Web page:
Turtle Bay’s Kuilima Farm Connects Guests to Oʻahu’s Land

Turtle Bay’s Kuilima Farm Connects Guests to Oʻahu’s Land

By:Brittany Anas
Home  /  Blog  /  Turtle Bay’s Kuilima Farm Connects Guests to Oʻahu’s Land

Imagine this: Kuilima Farm produces 700 pounds of produce weekly for restaurants and bars at Turtle Bay Resort on O'ahu’s North Shore in Hawaii. Contrast that with the fact that currently, more than 85 percent of the state’s food is imported.

That means Kuilima Farm is helping to move Hawaii toward food sovereignty, which comes with benefits that include reducing Hawaii's carbon footprint, diversifying the local economy, supporting local farmers, and increasing food security on the island.

Nurture the land, nourish the community is the farm’s ethos. “We stay deeply connected to the Earth and protect our land by growing native plants, composting and offering local produce to the community,” said Ramsey Brown, the farm’s manager.

Kuilima Farm is just yet another reason why Turtle Bay’s recently major transformation helped reintroduce itself as an ultra-luxe oceanfront oasis and Hawaii’s most experiential resort.

The Kuilima Farm is central to that story. Beyond getting a taste and feel for the farm through meals and spa treatments, meeting guests and incentive groups have unique opportunities to experience this pastoral oasis for themselves.

Not only can Turtle Bay guests meaningfully connect with O'ahu’s land through the farm, but Kuilima also provides fresh produce to surrounding communities and helps the island reduce its carbon footprint.

“Kuilima means ‘holding hands with the land,’” Brown said. “And having these 468 acres of protected agricultural land on O'ahu’s North Shore allows us to work towards promoting stable and sustainable food production on the island.”

Just a short bike ride from Turtle Bay Resort, Kuilima Farm is located on the mauka (or mountain) side of the Kamehameha Highway is one of the resort’s most treasured amenities. The farm grows produce unique to O'ahu’s North Shore from banana blossoms that can be cooked into curries to plump Kahuku sweet corn and sticks of sugarcane.

Turtle Bay chefs and mixologists can pluck fresh fruits, veggies and herbs for their hyper-local, seasonal dishes and craft cocktails. Similarly, through this one-of-a-kind farm-to-resort relationship, Turtle Bay’s Nalu Spa incorporates the farm’s bounty into its scrubs and oils for massages and body treatments.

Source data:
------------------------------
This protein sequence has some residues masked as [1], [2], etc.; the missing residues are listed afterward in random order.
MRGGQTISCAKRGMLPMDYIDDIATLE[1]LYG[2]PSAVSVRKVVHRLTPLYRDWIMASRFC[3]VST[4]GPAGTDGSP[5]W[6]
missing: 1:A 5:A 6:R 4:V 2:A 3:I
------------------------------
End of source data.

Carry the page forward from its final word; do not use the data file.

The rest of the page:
Ahead, find out more about how guests can experience the beauty and bounty of Kuilima Farm and learn about the farm’s overarching sustainability mission.

Experiencing the Farm

With its very own on-property farm, Turtle Bay gives real meaning to “farm-to-table” fare.

The 700 pounds of food produced weekly at Kuilima Farm supplies Turtle Bay’s restaurants and bars, with native crops like ‘Awapuhi (ginger), ‘Uala (sweet potato) and Niu (coconut) as well as corn, watermelon, beets, radishes, peppers, tomatoes, cucumbers, and more harvested at the farm and used by chefs in flavorful dishes that give guests an authentic taste of the North Shore. Plus, Turtle Bay cocktails are made with fresh fruit juices.

Guests can also enjoy a multi-sensory experience at Kuilima Farm, with 45-minute farm tours beginning in April that include a fruit tasting.

The farm tours include a history of the Kuilima Farm area, introducing guests to the crops that were brought to the North Shore by the Hawaiian people and explanations of how these native foods are incorporated into local food traditions, Brown said.

Piko is the Hawaiian word for center or core, both in a physical and spiritual sense, Brown explained. The piko of the model farm area is a native Hawaiian garden with medicinal plants which are used in many of the treatments at Turtle Bay’s spa. Resort guests can wander through the “Native Hawaiian Wellness Garden,” foraging for herbs to concoct their own custom elixirs featuring la'au lapa'au (medicinal) Native Hawaiian plants, he said.

If guests would like to give back to the land, the farm will offer another version of the tour where guests can end it with a tree-planting experience. Brown and his team will provide gloves, shovels, two tree varieties for guests to choose from, pre-dug holes, and materials for guests to write messages, tributes or career goals to be buried with their tree.

The resort is planning seasonal events that are centered on local crops, like the anticipated watermelons that grow in the summer (they’re known to reach 45 pounds!) and the sweet corn and pumpkins that arrive in the fall.

Additional immersive experiences at Kuilima Farm include a u-pick flower experience and floral arranging lessons, spa treatments that use farm-grown herbs, as well as dinners and picnic lunches on the farm.

Experiencing the farm can also be as simple as dropping by the roadside farm stand and buying locally grown produce, such as dragonfruit, papayas or apple bananas (which are firm, tart like an apple, but have a creamy banana texture).

Kuilima Farm’s Connection to Community

Turtle Bay Resort owns the farm and is committed to its conservation easement status, which permanently dedicates the area to agricultural use. Pono Pacific manages the farm and through this public-private partnership, Kuilima provides fresh produce for Turtle Bay as well as the local community. The farm also has 34 community garden plots available to North Shore organizations and community members.

In addition to the roadside farmstand that serves the North Shore community, Kuilima Farm also partners with nonprofits that have grant funding to provide fresh produce to families in need. In the future, the farm will also collaborate with chefs to create jams and dressings with excess produce.

Turtle Bay offers farm tasting tours and u-pick-it outings, and guests can shop the farm stands, discovering local treats like banana breads baked with macadamia nuts as well as juicy slabs of Kahuku watermelon.